Is God Dead? No, but belief has declined slightly
Fifty years ago this month, Time magazine published one of its most famous and controversial covers. Splashed in bold red print across a black background was a short, simple and yet intensely provocative question: “Is God Dead?”
Without providing a definitive answer, the authors of the piece, dated April 8, 1966, seemed to imply that, in many parts of the world, the idea of an omnipotent creator could be heading for history’s dustbin. Even in the United States – where, the authors acknowledged, faith in God seemed nearly universal – many churches and seminaries were slowly dispensing with the traditional notion of the divine in favor of a God who was more symbolic than real.
But a half century after the Time article was first published, a recent Pew Research Center survey shows that belief in God is strong in the United States. Indeed, according to our 2014 Religious Landscape Study, nearly nine-in-ten American adults say they believe in God or a universal spirit.
To be sure, the share of people in the United States who say they believe in the Almighty has dropped a bit recently, from 92% in 2007 (when the Center’s first Religious Landscape Study was released) to 89% in 2014. And among the youngest adults surveyed (born between 1990 and 1996), the share of believers is 80%.
In recent years, there also have been small declines in other measures of religious commitment. For instance, between 2007 and 2014, the share of Americans who say they attend church or another house of worship at least once a week has dropped from 39% to 36%. During the same period, the share of Americans who say they pray daily also has dropped 3 percentage points, from 58% to 55%.
Perhaps more strikingly, the number of people who no longer consider themselves to be part of any religious denomination or tradition has risen dramatically in recent decades. Between 2007 and 2014, for example, the share of Americans who are religiously unaffiliated jumped from about 16% to almost 23% of the adult population. However, it’s also important to point out that a majority of these “nones” (61%) still say they believe in God or a universal spirit.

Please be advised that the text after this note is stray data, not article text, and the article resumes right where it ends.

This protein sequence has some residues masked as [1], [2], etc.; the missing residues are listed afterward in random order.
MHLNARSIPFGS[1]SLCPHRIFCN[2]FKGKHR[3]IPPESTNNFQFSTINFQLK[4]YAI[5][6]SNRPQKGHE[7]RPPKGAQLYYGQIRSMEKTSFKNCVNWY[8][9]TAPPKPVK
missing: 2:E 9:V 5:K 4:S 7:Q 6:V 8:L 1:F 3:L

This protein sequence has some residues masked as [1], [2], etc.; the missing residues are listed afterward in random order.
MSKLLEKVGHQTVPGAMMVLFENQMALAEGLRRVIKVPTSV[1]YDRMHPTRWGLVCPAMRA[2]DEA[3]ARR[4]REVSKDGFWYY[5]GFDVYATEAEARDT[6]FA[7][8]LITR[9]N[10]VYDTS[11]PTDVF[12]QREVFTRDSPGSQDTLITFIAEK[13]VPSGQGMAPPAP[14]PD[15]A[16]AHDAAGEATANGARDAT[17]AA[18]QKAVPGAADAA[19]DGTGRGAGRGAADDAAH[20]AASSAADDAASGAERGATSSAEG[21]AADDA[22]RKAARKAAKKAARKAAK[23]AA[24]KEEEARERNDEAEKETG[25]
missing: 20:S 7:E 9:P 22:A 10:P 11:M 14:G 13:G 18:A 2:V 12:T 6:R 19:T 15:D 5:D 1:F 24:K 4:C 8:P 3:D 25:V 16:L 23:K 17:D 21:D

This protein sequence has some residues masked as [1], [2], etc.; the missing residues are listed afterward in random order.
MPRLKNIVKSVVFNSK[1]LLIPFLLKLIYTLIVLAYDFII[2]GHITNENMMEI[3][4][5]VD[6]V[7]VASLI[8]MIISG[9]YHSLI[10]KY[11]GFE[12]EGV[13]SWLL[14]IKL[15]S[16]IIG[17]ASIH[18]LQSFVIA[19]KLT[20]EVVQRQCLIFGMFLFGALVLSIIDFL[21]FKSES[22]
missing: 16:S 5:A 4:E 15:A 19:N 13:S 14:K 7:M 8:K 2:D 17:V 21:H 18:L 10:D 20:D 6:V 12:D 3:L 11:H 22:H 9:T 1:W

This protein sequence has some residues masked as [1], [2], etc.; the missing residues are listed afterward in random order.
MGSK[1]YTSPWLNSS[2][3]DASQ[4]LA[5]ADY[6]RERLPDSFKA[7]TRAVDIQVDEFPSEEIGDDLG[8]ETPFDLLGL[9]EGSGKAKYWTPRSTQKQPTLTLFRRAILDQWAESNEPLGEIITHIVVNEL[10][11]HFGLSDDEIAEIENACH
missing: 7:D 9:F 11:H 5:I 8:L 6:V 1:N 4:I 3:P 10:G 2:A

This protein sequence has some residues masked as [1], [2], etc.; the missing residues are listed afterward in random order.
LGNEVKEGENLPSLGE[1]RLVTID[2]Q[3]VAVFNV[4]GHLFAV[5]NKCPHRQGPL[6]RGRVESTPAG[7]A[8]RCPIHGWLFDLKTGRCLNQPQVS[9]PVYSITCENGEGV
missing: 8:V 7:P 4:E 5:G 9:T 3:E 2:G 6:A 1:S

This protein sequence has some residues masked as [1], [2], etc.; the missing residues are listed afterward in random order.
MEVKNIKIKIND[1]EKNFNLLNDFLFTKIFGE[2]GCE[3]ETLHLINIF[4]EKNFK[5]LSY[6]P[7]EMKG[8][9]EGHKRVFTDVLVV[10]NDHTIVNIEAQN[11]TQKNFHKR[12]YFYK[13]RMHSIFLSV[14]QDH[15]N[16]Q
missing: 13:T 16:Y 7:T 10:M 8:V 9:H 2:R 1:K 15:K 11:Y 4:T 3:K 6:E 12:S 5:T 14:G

As part of its argument that theism might begin to decline dramatically (even in the United States), the 1966 article posited that the need for man to worship an omnipotent creator will disappear as science increasingly explains the mysteries of the universe, and as knowledge and technology shield us from disease, starvation and life’s other harsh realities. Indeed, the Time article stated that “faith in God survived scientific attack only when churches came to realize that the religious language of the Bible is … ‘poetry-plus, rather than science-minus.’”
But recent Pew Research Center polling suggests that about seven-in-ten (68%) U.S. adults did not see a conflict between science and their own religious beliefs. And for those who see a clash, religion often takes precedence. Consider, for instance, the public’s views on the theory of evolution as outlined by British naturalist Charles Darwin more than 150 years ago. While an overwhelming majority of scientists accept Darwinian evolution through natural selection, only a third of American adults (33%) do so. Roughly six-in-ten Americans (including creationists and those who believe that life has evolved over time through a process guided by a Supreme Being) see an active and creative higher power behind the origins and development of human life.
So while the U.S. may be slightly less religious now than in the past, religion’s place in the nation’s collective consciousness has remained strong – certainly much stronger than the authors of the Time article, and most of the experts they cited, seemed to predict.